How to think about Consumer Price Inflation
By Vedran Vuk
The Bureau of Labor Statistics’ Consumer Price Index (CPI) is probably the target of more anger than any government dataset. And certainly, it’s not great at measuring inflation. But gauging inflation can be tricky; so today, I wanted to discuss some reasons for the anger over the CPI.
In my opinion, the central problem comes down to the weights for different categories. The BLS aggregates spending across the economy and creates weights for a "representative" consumer. Unfortunately, no one actually spends their money like this representative consumer. As a result, when a consumer looks at the CPI, more often than not the number doesn’t match their reality and anger inevitably ensues.
Let’s take a look at some distortions in the CPI methodology. I’ll use my own experience to make the point. In the past year, I have not purchased a television, yet the BLS counts the price of televisions with a weight in 1.816% in calculating the total CPI. However, one of my primary outlays was college tuition. Yet, according to the BLS weights, college tuition and fees are weighed at only 1.53%. For any college student or recent graduate, college tuition will represent a much higher portion of expenditure than 1.53%. As tuition rises drastically, my personal well-being becomes far worse. But the CPI doesn’t reflect this.
Suppose 20% of a student’s expenditures is tuition. Next year, the tuition makes a big 20% jump. As a result, the student’s overall expenses for the year increase by 4% – just from the tuition hike. On top of that, all other prices have slightly increased. Since last year, the student’s expenses may have risen as high as 6% to 9%. But, with the CPI weight of 1.53%, a 20% tuition hike registers only as a 0.3% increase in the overall consumer price index.
This is where the frustration arises. The student turns on the TV and hears about low inflation with a CPI of 3.2%. Naturally, he’s angry as his prices have increased 6 to 9%, and he feels economically much worse off.
The student isn’t the only frustrated individual. Check out some of the other low weights that could represent much higher spending percentages for certain individuals:
Prescription drugs: 1.253%
Medical care services: 4.994%
Health insurance: 0.461%
Child care and nursery school: 0.807%
Elementary and high school tuition fees: 0.422%
Tobacco and smoking products: 0.906%
Here’s the entire list. Once again, the problem is obvious: the disparity between the CPI and one’s personal spending may be very significant. And in some cases, these weights don’t reflect one’s spending at all. My personal weights for tobacco, high school tuition, daycare, and prescription drugs are zero.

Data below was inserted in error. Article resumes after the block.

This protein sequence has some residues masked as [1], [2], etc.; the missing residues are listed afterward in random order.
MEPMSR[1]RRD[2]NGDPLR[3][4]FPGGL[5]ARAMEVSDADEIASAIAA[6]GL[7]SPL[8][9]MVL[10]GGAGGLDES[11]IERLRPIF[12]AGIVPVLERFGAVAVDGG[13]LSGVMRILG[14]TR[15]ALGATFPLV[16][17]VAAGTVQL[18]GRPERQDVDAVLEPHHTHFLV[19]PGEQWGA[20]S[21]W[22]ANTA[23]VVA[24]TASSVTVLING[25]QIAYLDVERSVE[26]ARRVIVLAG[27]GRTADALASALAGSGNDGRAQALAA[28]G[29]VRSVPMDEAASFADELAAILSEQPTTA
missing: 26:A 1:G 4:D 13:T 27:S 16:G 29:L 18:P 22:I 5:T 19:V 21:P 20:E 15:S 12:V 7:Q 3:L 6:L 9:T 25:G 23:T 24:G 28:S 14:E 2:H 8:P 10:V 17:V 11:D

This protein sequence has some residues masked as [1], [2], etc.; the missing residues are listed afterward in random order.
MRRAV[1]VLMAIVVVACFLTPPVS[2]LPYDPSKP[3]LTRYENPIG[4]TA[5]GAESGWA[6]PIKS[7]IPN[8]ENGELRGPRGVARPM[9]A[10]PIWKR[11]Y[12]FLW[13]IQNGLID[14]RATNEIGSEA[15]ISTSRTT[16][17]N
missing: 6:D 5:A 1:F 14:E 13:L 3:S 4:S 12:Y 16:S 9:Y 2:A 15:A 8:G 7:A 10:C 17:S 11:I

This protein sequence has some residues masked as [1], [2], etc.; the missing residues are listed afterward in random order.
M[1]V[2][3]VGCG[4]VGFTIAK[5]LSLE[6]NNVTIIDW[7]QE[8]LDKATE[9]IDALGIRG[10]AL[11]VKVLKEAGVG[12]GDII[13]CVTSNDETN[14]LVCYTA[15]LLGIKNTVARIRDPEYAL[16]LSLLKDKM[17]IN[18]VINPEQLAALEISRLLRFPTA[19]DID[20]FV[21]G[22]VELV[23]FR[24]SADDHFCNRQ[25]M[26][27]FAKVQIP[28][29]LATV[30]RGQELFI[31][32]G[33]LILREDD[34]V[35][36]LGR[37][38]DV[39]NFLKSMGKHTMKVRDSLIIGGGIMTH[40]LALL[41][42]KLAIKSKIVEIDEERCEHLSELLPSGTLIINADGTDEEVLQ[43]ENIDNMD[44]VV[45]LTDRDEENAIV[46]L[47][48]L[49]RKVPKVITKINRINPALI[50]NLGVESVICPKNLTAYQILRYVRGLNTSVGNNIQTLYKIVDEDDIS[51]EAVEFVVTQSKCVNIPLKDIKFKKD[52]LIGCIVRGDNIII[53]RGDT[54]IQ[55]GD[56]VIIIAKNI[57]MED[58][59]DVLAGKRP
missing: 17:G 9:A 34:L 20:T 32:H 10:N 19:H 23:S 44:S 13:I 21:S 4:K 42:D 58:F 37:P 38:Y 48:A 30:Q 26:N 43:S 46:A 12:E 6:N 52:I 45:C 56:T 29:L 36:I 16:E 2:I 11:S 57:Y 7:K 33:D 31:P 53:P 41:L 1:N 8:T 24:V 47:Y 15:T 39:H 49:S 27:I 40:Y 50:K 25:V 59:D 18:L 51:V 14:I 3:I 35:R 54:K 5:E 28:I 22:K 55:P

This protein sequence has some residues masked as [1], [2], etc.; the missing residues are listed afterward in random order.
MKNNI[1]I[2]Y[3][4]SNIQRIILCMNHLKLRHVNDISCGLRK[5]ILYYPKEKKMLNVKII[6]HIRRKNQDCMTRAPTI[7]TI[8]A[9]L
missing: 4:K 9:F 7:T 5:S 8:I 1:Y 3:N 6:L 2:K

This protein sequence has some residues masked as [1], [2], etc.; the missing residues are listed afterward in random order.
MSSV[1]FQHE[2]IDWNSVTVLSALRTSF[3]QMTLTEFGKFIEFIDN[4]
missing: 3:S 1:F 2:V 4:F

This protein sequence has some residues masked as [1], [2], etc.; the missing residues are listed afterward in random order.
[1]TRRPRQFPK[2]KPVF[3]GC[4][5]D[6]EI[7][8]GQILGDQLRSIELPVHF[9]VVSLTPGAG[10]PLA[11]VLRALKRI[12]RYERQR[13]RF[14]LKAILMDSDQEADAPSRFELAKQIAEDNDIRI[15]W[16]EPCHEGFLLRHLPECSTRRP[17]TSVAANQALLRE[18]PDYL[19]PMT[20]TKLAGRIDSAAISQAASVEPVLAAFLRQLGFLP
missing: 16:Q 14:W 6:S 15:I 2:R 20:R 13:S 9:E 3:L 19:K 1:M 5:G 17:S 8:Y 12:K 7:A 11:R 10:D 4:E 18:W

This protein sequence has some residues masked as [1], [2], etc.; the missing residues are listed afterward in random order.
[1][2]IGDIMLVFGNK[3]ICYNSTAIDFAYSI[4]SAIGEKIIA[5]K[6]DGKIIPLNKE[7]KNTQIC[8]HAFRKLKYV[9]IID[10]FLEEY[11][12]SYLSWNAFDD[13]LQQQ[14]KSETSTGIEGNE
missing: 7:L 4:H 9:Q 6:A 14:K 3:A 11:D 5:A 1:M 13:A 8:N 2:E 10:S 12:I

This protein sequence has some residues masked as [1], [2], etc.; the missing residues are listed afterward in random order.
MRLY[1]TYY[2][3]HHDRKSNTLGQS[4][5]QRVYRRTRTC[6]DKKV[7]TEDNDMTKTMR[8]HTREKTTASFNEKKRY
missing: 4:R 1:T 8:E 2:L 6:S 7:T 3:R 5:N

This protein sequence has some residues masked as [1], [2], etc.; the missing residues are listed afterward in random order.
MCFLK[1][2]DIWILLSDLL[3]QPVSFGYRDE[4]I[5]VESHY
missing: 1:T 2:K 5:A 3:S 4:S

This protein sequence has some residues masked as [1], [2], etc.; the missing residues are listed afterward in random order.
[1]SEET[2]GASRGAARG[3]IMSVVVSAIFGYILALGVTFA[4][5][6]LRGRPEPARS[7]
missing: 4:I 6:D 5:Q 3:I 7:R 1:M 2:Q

This disparity is definitely problematic, but does it mean the CPI should be completely ignored? Yes and no. One probably shouldn’t use the CPI as a comparison for personal expenses. Here, the CPI will not yield much valuable information. But, it still may do a halfway decent job of capturing inflation. The dispersed nature of the CPI may do a better job of measuring a general rise in the prices than our individual expenditures. Inflation is a general rise in the price level – caused by printing too much money. Hence, my jump in tuition isn’t exactly a good measure of inflation. It may matter to me personally, but it is not significant when analyzing monetary policy. The same goes for health care and certain commodities. These prices may be rising for reasons other than the expansion of the money supply. For an inflation measurement, we want to track a general rise in all prices.
So, what’s a good way to gauge inflation? One way is to examine prices of goods completely unrelated to a commodity spike or other similar fluctuations. For example, if the prices of shampoo, toothpaste, bottled water, and books rise next year (unrelated to transport and oil prices), then this would seem like a clear indication of rising inflation.
The CPI fails both at tracking inflation and representing the consumer; the index is in a limbo between the two. And this needs to be remembered when criticizing the measure. It’s not supposed to represent an individual’s personal spending perfectly, and it’s not a perfect gauge of inflation. Hence, the measure should be approached with extreme skepticism, but not total indifference.
The BLS could really improve its reputation easily. Here’s an idea: Create a section of the BLS website where visitors can enter their own weights for each category. That way, everyone can see how their own personal expenses compare against the BLS data. This wouldn’t be difficult at all; the entered weights would be simply multiplied by the respective price increases.
Though this wouldn’t improve the BLS’s measurement of inflation, it would be a good tool to illustrate the BLS system. If more people understood that the CPI doesn’t actually measure their own personal expenses, much of the anger would dissipate. Well actually, everyone would be still frustrated – but not for the wrong reasons.